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dc.contributor.advisorSalganik, Matthew J.en_US
dc.contributor.authorFeehan, Dennis Michaelen_US
dc.contributor.otherPopulation Studies Departmenten_US
dc.description.abstractThis dissertation is about how the science of sampling and survey research can be generalized beyond the individual: while traditional surveys ask respondents to report about themselves, we study network reporting surveys in which respondents are asked to report about others. Despite many technical challenges, understanding how to design and analyze network reporting studies is worth the effort: network reporting surveys can be used to study many important rare and hidden populations for which traditional survey methods are inadequate. We begin by introducing the network reporting framework, a general toolkit that can help researchers develop new estimators and new data collection methods. The framework can also help researchers better understand many existing estimators. We apply the framework to analyze network scale-up, an existing method for studying epidemiologically important hidden populations like sex workers and drug injectors. We derive the precise conditions required for the basic scale-up estimator to have desirable statistical properties; we also introduce a new, generalized scale-up estimator, which we expect to outperform the existing estimator in many settings. Next, we turn to a key question for all network reporting studies: which personal network should respondents be asked to report about? We conjecture that there may be a trade-off between the quantity and the quality of information obtained from different personal networks. We test this conjecture by embedding an experiment in a large, nationally-representative household survey that we conducted in Rwanda. Our results show that there may indeed be a trade-off, but future work is required to understand this possibility in more detail. Finally, we apply the network reporting framework to a critical, unsolved problem in demography: estimating adult death rates in countries that lack complete vital registration systems. We introduce a new estimator and data collection procedure called network survival, and we test our new approach using the Rwanda survey. Our results demonstrate that a network reporting study is feasible in an environment where adult mortality estimates are sorely needed, and the estimated network survival rates have plausible levels and age-patterns. However, more work is required before we can fully assess the accuracy of this new approach.en_US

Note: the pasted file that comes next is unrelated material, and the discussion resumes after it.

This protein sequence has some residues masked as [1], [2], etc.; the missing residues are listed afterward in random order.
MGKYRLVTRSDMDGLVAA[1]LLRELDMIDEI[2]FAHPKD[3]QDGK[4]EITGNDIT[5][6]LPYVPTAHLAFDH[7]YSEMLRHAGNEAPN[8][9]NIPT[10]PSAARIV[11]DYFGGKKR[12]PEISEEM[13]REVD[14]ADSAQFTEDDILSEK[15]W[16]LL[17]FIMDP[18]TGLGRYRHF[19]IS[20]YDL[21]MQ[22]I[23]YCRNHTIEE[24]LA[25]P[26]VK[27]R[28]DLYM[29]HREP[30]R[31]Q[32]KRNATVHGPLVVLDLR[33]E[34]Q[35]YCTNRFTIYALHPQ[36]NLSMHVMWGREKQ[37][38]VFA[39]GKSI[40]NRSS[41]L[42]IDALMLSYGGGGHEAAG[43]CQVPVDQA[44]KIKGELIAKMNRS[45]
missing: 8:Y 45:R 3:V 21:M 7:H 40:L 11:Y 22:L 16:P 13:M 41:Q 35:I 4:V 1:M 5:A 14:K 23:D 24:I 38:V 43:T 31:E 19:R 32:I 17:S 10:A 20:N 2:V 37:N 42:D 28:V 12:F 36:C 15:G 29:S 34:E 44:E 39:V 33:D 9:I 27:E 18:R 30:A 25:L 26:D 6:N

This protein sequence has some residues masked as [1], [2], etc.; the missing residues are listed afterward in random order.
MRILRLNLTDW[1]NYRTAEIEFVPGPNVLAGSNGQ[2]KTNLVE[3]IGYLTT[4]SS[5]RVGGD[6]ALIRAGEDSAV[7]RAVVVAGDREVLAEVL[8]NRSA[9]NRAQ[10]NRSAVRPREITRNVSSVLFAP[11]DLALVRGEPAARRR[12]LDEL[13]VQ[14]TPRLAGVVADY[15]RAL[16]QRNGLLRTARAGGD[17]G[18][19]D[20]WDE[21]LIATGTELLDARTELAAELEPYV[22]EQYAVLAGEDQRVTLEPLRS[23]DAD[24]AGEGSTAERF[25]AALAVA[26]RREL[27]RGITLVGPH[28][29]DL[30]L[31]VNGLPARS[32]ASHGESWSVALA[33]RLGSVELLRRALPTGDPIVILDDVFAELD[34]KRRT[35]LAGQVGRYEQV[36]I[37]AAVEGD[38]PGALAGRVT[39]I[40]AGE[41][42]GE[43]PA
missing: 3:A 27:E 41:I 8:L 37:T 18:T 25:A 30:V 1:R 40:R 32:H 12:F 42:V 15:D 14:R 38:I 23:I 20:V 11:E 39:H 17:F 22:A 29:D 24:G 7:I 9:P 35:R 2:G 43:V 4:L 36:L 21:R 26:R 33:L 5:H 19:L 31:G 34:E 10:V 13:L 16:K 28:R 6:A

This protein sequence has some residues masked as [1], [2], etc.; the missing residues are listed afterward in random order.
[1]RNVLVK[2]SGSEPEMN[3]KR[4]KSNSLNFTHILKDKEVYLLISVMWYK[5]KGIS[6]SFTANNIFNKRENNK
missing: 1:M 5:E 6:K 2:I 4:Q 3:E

dc.publisherPrinceton, NJ : Princeton Universityen_US
dc.relation.isformatofThe Mudd Manuscript Library retains one bound copy of each dissertation. Search for these copies in the library's main catalog:
dc.subjectsocial networksen_US
dc.titleNetwork Reporting Methodsen_US
dc.typeAcademic dissertations (Ph.D.)en_US
Appears in Collections:Population Studies

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